IMF Asks Ruto Not to be Moved by Street Demonstrations

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The IMF has asked the Ruto administration to stick to its taxation measures and not be moved by the street protests.

The lender, in the document made public on Wednesday when the new wave of protests started, classifies the likelihood of political risk as ‘medium’ and also notes that in the case the risk crystallises, the impact on the economy will be ‘medium.’

“Unrest could reemerge in connection with protests against the higher cost of living, need to raise more taxes and electoral process supported by the political opposition,” says the IMF, adding that the policy response by the government should be to “remain committed to reforms under the program.”

The Kenya Revenue Authority (KRA) last week said it had raised Sh2.166 trillion in the financial year ended June against a target of Sh2.273 trillion, translating to a Sh107 billion shortfall.

This could tempt the Treasury to come up with tax measures to enhance the chances of the taxman hitting the target in the current financial year.

The IMF says in its latest review that Kenya has met the conditions that warranted approving about $1 billion (Sh141.8 billion) financing and should not compromise on the agreed stance that includes the removal of subsidies and rolling out new taxes to cut the country’s reliance on debt.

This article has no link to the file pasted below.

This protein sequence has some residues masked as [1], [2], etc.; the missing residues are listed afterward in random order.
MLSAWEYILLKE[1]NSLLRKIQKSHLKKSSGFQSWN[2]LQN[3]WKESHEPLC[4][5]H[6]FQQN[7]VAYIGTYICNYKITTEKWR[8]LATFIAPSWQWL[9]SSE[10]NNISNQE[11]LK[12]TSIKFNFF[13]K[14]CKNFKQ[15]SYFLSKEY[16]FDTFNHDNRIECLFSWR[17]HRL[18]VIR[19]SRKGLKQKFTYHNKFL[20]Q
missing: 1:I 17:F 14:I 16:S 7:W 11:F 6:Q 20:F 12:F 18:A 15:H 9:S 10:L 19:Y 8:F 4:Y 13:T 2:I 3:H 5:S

Kenya got a $415 million (Sh58.8 billion) disbursement under the extended fund facility and expanded credit facility, programmes designed to support the economy and also boost its foreign exchange reserves.

The IMF fifth review also gave Kenya $551 million (Sh78.13 billion) as part of the resilience of a 20-month arrangement under the resilience and sustainability facility.

IMF disclosures reflect the stance that has been taken by the Kenya Kwanza administration, which has vowed to go ahead with its taxation measures such as a 1.5 percent housing levy on workers’ gross pay and the doubling of valued added tax on petroleum products to 16 percent, as contained in the now suspended Finance Act 2023.

The suspended Act also increased the turnover tax on small and medium enterprises from one percent to three percent and introduced a digital asset tax.

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